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Heidegger and the festival of being : from the bridal festival to the round dance Warnes, Mathias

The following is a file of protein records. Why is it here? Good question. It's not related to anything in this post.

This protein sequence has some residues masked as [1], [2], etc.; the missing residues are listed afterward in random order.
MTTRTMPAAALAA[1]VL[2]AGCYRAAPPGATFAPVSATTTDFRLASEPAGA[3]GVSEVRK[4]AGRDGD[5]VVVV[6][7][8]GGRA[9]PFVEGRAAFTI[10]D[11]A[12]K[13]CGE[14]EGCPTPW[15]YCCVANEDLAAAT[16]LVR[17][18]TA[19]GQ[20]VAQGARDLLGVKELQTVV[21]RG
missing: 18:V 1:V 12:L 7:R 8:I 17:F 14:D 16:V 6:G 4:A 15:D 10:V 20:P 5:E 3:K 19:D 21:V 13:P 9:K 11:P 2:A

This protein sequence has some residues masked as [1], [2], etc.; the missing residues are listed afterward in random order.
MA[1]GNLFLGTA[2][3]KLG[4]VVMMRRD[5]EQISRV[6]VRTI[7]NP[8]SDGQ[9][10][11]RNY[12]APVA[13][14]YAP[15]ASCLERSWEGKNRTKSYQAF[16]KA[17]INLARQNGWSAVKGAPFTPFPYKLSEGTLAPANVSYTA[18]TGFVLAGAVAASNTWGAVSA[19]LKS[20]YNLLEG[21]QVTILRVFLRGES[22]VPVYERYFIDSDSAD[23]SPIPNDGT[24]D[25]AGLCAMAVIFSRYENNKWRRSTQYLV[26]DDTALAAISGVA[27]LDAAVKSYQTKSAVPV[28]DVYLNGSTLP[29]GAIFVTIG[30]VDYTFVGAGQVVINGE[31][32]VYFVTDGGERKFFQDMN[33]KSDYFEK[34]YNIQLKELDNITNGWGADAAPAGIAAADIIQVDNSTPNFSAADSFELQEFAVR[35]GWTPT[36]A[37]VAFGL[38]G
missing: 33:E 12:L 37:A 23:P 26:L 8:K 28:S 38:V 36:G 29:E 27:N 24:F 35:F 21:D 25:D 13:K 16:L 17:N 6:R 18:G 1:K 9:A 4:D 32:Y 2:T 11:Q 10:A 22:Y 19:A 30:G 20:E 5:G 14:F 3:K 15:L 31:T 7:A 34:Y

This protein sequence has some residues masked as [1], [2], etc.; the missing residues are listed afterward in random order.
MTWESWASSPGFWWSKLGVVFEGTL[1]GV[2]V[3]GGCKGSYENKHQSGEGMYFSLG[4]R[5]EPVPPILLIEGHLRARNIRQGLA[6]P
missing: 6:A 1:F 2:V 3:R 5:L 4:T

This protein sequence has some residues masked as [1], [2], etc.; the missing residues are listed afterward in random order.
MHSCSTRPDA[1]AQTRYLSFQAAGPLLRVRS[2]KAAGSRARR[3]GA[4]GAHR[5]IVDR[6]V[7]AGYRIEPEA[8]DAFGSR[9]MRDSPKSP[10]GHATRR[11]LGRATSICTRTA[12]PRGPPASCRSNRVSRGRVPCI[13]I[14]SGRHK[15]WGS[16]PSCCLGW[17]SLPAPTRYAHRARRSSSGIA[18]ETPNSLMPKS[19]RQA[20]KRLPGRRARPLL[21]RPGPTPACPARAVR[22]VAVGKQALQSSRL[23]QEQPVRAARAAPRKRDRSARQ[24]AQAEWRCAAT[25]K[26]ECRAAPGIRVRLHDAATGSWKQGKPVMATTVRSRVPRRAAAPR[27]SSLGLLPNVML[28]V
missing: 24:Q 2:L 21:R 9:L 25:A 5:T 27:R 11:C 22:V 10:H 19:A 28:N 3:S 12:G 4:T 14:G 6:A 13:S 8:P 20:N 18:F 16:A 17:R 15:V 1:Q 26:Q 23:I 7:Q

This dissertation consists in a hermeneutical-phenomenological and being-historical investigation of the time-play-space of “the festival” in the Collected Works of the philosopher Martin Heidegger (1889-1976). After introducing the scope and limits of the research within the primary and secondary literatures, followed by an interpretation of the festival in the 1920s, I show how the festival becomes prominent in the mid-1930s by way of Heidegger’s first sustained reading of Hölderlin, where the theme of the “bridal festival” of humans and gods first emerges, and next in “The Origin of the Work of Art” essay, which mentions “the festival of thinking.” From these two texts the festival then extends its resonances throughout the later writings, and culminates after 1946 in a thinking of the “round dance.” I focus on the bridal festival as a) the initiatory event of tragic being; b) the fissuring clasping of unbound demigods; and, c) the central thought of Heidegger’s being-historical thinking of the Greek gods and possible future for Hesperia.

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